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Mueller, Cohen, and Much Ado About Nothing

Updated on August 26, 2018
Ken Burgess profile image

I grew up on Cape Cod, Massachusetts, and currently reside in Florida.

The more things change the more they stay the same. Seems like only a couple decades ago that Bill Clinton (then President) had a special prosecutor, Robert B. Fiske investigate the legality of the Whitewater transactions the Clinton's were involved in.

I don't recall the outcome of the Whitewater charges, only that they seemed to fall back to irrelevancy while the investigation of what exactly occurred between Monica Lewinsky and President Clinton in the Oval Office became the lead story, and led to his eventual Impeachment.

So here we are, with another special prosecutor, Robert Mueller, appointed to look into the very serious charges of Russian interference in the 2016 election, and possible collusion between the Trump campaign and Russia.

And after two years of this investigation, we are treated with yet again, another form of a man's unfaithful dalliance with another woman, albeit this one was not in the Oval Office with a young intern. But rather a lawyer who supposedly paid off two women of dubious backgrounds to be quiet about their affairs with a billionaire.

Of course, one has to wonder, what any of this has to do with Russian collusion. Or does that even matter?

Mr. Mueller's initial charge was to investigate Russian interference in the 2016 Presidential election and possible collusion with the Trump campaign, pretty cut and dried as to what he was to focus on.

So... which was it?

Mueller's investigation has wandered far from Russian interference and is now trying to find cause for an obstruction of justice charge or some other clever angle (similar to how they got Bill Clinton for "depends on what is 'is'" type of shenanigans).

Supposedly the President urging then FBI Director James Comey (of the infamous 'there is no evidence here that a prosecutor would use' in regards to Hillary Clinton's server/email/foreign-funds/DNC-misuse-of-funds/etc.) to "go easy" on former national security adviser Mike Flynn, and his subsequent firing of Comey, and his public criticism of Mueller, and AG Jeff Sessions, and Deputy AG Rod Rosenstein, and lets face it anyone else that gets in his crosshairs, constitutes obstruction of justice according to some.

Despite the less than proper etiquette used by Trump, these episodes all involve the president's ability to exercise his constitutional powers as chief executive, including the power to appoint and remove high-level executive-branch officials, to supervise the performance of their duties and to determine law enforcement (the alphabet agencies) priorities.

So in essence, Mueller isn't going to get anywhere with that.

Mueller also has nothing but a false (now publicly known to be fraudulent) 'dossier' that they used to investigate into the Trump campaign, in regards to the Russian collusion, and a handful of disgruntled FBI agents who have been proven to have bias against Trump and who potentially acted against Trump prior to the election, and post election.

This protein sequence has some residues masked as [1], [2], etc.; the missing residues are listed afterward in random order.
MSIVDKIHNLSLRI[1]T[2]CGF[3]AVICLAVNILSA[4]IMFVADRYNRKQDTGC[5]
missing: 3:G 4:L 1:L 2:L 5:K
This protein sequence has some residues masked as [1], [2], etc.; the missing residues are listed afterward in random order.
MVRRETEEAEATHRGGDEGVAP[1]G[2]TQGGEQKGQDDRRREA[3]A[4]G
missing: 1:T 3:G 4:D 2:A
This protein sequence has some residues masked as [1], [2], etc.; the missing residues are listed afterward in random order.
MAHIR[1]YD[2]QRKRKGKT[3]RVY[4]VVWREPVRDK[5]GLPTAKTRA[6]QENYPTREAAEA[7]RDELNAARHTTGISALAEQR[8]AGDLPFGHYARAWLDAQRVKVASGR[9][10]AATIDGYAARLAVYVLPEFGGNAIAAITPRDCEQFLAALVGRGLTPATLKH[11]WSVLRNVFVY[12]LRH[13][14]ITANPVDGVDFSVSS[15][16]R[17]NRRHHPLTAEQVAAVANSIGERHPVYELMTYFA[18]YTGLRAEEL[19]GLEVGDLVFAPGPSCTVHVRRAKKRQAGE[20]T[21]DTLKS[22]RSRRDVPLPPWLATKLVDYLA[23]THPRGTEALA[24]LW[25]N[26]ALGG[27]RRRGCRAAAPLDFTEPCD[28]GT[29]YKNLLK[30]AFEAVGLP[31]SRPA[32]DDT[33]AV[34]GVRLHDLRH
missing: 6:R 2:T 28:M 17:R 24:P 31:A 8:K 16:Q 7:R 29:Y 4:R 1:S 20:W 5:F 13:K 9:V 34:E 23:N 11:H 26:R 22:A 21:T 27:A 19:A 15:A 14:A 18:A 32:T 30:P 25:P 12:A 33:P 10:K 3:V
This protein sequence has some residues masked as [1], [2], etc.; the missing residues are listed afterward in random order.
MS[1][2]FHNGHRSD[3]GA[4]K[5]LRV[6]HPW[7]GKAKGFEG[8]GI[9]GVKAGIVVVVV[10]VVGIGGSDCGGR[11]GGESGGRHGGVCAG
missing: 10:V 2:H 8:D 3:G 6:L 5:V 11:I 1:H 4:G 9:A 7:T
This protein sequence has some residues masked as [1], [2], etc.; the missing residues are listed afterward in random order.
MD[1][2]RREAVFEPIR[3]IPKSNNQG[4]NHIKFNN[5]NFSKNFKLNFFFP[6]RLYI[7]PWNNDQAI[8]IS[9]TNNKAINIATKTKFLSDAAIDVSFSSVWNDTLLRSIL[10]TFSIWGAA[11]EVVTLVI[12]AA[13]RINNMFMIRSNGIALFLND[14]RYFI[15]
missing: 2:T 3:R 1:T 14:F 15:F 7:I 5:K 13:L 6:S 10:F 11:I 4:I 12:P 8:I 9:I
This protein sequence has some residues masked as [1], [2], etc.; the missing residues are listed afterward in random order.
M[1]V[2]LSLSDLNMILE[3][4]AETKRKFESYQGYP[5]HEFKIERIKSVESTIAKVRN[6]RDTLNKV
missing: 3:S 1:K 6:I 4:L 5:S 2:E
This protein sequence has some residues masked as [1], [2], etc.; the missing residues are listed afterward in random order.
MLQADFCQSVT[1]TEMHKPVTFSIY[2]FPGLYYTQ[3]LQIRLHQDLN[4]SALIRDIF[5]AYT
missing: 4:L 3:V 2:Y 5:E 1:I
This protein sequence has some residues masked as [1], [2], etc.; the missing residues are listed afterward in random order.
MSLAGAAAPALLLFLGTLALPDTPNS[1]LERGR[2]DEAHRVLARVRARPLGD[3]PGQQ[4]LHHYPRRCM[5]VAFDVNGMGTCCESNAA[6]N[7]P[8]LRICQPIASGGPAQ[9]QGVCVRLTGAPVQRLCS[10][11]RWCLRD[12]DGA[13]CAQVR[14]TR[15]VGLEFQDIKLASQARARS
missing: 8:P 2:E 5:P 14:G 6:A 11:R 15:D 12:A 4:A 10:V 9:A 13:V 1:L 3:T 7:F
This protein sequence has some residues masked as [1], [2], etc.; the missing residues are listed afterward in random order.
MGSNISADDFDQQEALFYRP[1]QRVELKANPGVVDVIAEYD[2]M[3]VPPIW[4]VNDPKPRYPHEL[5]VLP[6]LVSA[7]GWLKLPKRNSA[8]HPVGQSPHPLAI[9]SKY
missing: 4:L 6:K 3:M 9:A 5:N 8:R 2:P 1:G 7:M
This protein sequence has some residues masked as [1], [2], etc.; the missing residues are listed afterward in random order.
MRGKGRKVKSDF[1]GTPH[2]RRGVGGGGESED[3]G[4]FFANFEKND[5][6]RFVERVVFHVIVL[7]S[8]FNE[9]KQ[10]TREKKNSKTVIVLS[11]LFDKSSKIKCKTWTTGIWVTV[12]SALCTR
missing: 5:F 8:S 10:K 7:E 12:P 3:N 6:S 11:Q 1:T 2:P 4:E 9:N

So that's not really going to go anywhere for Mueller either, best he can hope for is to limit the damage already done, and hope future investigations don't uncover any more agents behaving badly.

So what is Mueller left with?

Cohen... but that isn't going to go anywhere either. What distinguishes this from the Clinton-Lewinsky scandal is the fact that the sitting president then appeared before a grand jury, and they focused on allegations of perjury and obstruction from Clinton's personal relationship with a White House intern.

And here is the key, independent counsel Kenneth Starr subpoenaed the president but withdrew the subpoena when Clinton agreed to appear voluntarily.

Mueller could try that, but President Trump authorized White House counsel Don McGahn to answer all of Mueller's questions regarding every alleged obstructive action. McGahn spent 30 hours describing the substance of his conversations with Trump and offering that in his assessment the President's actions were lawful.

In addition Mueller was given access to over a million relevant documents that were requested, as well as access to everyone around the President, the special counsel came up with no material facts to support collusion charges or obstruction.

Executive privilege is designed to protect a sitting president from such 'witch-hunts', they relate entirely to a constitutionally proscribed obstruction inquiry that would violate the separation of powers.

So long as President Trump does not volunteer to appear before Mueller, or a grand jury, or a New-York based federal prosecutor in regards to Cohen's guilty plea, they will not be able to get him on some triviality that "depends on what the definition of is 'is'" was Bill Clinton's undoing.

There is nothing for which they can Impeach the President, unless he volunteers such by appearing in person and allowing whatever he says under oath to be used against him.

© 2018 Ken Burgess


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    • bradmasterOCcal profile image


      5 months ago


      I agree.

      And, now the democrats are using Comey like statements for the opposite effect of trying to find some crime of Trump. After 4 congressional investigation, and the Mueller investigation, and the year long spying on Trump no evidence was found. Now they want to say they didn't have enough evidence for obstruction by the president. After all that was investigated, if they haven't found it by now, they never will and remember this is Mueller's report. Should his comments on what he didn't find become more than wish? He went into the investigated with conflicts of interest because Trump rejected him for his old job of director at the FBI.

      I hope that we see every word, and every punctuation of his report made public. Anything less makes the report the same as being redacted.